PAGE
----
For Immediate Release
Office of the Press Secretary
February 12, 2004
Press Gaggle by Scott McClellan
Aboard Air Force One
En Route Harrisburg, Pennsylvania
10:03 A.M. EST
MR. McCLELLAN: Good morning. I'll try to move quickly through the beginning, because we have a very short flight here.
The President had his usual briefings this morning. There will be a Freedom Corps greeter upon arrival. Then he'll participate in a conversation on education and his Jobs for the 21st Century Initiative. The participants will include school officials and some students.
And then we return back to the White House this afternoon. He is scheduled to meet with the Secretary of State later this afternoon. A couple of --
Q Any coverage of that?
MR. McCLELLAN: No, that's just one of his regular meetings with the Secretary of State.
Tomorrow morning the President will be meeting with the delegation of governors that recently returned from Iraq in the Roosevelt Room. We'll let you know on coverage on that.
Also one other thing I just want to mention is that the Senate is expected to vote on the highway legislation today. I think you've heard the President talk about this piece of legislation. You've heard the President talk about the importance of funding our priorities and holding the line on spending elsewhere in the budget, in the non-defense, non-homeland security areas. And that includes the highway legislation, as well. We have put out a statement of administration policy on this.
This is the first test for the Congress when it comes to spending restraint. And the President's proposal is at $256 billion -- this is for the next six years -- it's a 21 percent increase above the previous six years. And we urge Congress to show spending restraint in moving forward on this legislation.
Q If they don't, will he veto a bill that --
MR. McCLELLAN: In our statement of administration policy his senior advisors have said that they would recommend a veto.
Q If it goes over that dollar figure?
MR. McCLELLAN: -- for spending restraint. And we urge Congress to hold the line on spending.
Q And the veto threat is if the dollar figure goes over $256 billion?
MR. McCLELLAN: There are a few other aspects to it, but the Senate proposal is now, I believe, at $318 billion -- you can double-check that number.
Q Has he spoken to Senator Frist about this, or the Republican leadership in Congress about his specific wishes on this bill?
MR. McCLELLAN: Oh, they're very well aware of our views on it.
Q Has he spoken to the --
MR. McCLELLAN: He meets regularly with the leaders and talks to the leaders regularly. He visited with Senator Frist and Speaker Hastert earlier this week and they certainly talked about legislative priorities.
Q But did he put it as you have it, this is the first test of the President's renewed spending interest?
MR. McCLELLAN: There have been congressional meetings where he has brought it up --
Q What do the dental records --
MR. McCLELLAN: -- I don't know the exact words, but he has talked about the importance of making sure that we show spending restraint when it comes to non-homeland, non-defense priorities in the budget.
Q In your words, what do the dental records show or prove?
MR. McCLELLAN: Well, there were some that raised the question about his service during his time in Alabama. And this document further demonstrates the President fulfilling his duties and serving while in Alabama. I suppose some might now try to suggest that, well, this is only his teeth, this doesn't show that he was there. (Laughter.)
Q If you guys are so interested in putting out all the explanations you could possibly give to say, you know, he was there, he fulfilled his duties, why won't you talk about why he didn't show up for his physical, which is a question that persists still?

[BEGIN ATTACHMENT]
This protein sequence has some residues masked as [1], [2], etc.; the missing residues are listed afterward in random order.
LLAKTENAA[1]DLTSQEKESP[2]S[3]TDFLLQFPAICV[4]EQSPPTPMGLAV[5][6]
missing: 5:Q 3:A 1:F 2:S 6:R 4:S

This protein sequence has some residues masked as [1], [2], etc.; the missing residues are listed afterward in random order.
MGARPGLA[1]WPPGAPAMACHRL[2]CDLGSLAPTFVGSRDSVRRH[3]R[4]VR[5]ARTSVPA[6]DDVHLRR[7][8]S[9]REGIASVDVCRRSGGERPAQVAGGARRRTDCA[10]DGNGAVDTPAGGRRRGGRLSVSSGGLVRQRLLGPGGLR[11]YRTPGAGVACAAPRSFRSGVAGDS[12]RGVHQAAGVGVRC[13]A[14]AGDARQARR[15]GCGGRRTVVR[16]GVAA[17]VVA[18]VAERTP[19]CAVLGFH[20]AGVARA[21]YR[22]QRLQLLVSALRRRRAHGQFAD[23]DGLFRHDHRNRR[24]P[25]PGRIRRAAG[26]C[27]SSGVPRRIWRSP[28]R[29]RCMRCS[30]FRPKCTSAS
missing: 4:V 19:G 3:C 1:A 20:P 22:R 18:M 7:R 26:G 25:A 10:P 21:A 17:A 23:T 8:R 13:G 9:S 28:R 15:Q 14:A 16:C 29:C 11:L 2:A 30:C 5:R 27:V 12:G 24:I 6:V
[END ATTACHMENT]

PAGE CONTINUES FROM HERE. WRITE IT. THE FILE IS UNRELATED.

MR. McCLELLAN: No, I don't think it is; we answered that question four years ago. The reason -- well, he was on -- first of all, you're saying he didn't show up. He was on -- he moved to Alabama for a civilian job and he was on non-flying status while in Alabama. There was no need for a flight exam.
Q Governor Kean from New Jersey wants -- said he wants President Bush and President Clinton and their Vice Presidents to testify publicly on the 9/11 -- for the 9/11 Commission. Will the President do that?
MR. McCLELLAN: Well, you heard the President was asked that question over this weekend, and he responded to Tim Russert, when asked, would you talk to the commission. And he said, perhaps. I mean, obviously, we have been working closely and cooperatively with the commission to make sure they have all the information they needed to do their job. And I think you've heard comments from the chairman and vice chairman saying that we have provided unprecedented cooperation. And we have provided a number of senior officials to brief the commission about information. And, obviously, we are continuing to work closely with the commission in a spirit of cooperation. And all these are issues that we will continue to discuss with the commission in a spirit of cooperation.
Q So the answer is "no"? I mean, so he's not going to testify or --
MR. McCLELLAN: You're putting words into my mouth now. I said that we will talk to the commission about these issues.
Q Well, why wouldn't you just agree to it outright now? I mean, if they're saying they're going to call Bush, why wouldn't you just say Bush, of course, will comply with the request?
MR. McCLELLAN: Well, one, if they have something they want to bring to our attention or something they want to raise with us, we will be glad to discuss those issues with them -- we have been -- and continue to work with them in a spirit of cooperation to --
Q Do you think there's any need for Bush --
MR. McCLELLAN: Can I finish? To make sure they have the information they need to do their job.
Q You don't think -- is there any need for Bush to appear before them, in your opinion?
MR. McCLELLAN: Again, those are issues that we'll continue to discuss with the commission.
Q Scott, can I turn to today? Do you think it's awkward at all for the President to be coming to a state that's lost a lot of manufacturing jobs, lost a lot of jobs in general, not only to talk about the economy, but to talk about it at a time when Gregory Mankiw is under criticism for his out-sourcing comments?
MR. McCLELLAN: And, actually, I think you should go back and look at what he has said in the last couple of days. But I expect the President will talk about the -- what we are doing to create jobs here at home. This President is focused on creating jobs here at home.